Jay Bregman: Ending Latin major at UMaine strange ‘distinction’

Source: Press Herald, 3-7-11

With course enrollment growing, it makes no sense for a public university to deny students what they want.

“How can you have a good university without Latin and Greek?” asked then-President Arthur Johnson of the University of Maine in 1984.


Jay Bregman is a professor of history at the University of Maine, as well as coordinator of the religious studies minor and a member of the board of directors of the International Society for Neoplatonic Studies.

He then initiated a replacement of the retiring Latin professor in our Department of Foreign Languages and Classics.

When he came to Maine as provost, Robert Kennedy tried to end the Latin major.

The faculty stopped him then with some outside help from Phi Beta Kappa. Now, years later, even as a “lame duck” president, he is insisting the major be ended, without even allowing for a period of discussion and re-evaluation.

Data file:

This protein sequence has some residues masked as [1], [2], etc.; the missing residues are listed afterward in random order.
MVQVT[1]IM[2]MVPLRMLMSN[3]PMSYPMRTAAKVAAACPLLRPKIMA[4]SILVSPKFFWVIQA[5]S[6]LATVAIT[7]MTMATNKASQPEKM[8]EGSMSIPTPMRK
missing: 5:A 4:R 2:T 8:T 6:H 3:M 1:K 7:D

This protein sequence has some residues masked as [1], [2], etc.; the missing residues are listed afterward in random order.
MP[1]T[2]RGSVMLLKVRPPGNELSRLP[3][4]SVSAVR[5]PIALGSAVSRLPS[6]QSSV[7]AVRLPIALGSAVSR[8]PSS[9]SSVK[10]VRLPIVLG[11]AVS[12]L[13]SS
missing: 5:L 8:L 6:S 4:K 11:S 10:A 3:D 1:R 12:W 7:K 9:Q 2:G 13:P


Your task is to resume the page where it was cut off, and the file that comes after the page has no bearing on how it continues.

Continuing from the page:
He has completely ignored appeals by the Classical Association of New England, as well as some of the world’s most distinguished scholars, both in personal letters and included on an international petition to save the Classics at UMaine, with 674 signatures and pointed comments, including those from Dale Sinos of Howard University and Amherst College and John Dillon of Trinity College, Dublin, who have visited UMaine several times, Peter Green and Donald Kagan of Yale, to name only a few.

Dillon and the others characterized the move as “a sad descent into barbarism.” One administrator suggested that no university would respond to a “group of outsiders” on policy decisions. Is UMaine then a hermetically sealed operation, for which there is no outside funding, evaluation, ratings of professors and determination of the quality of programs?…READ MORE


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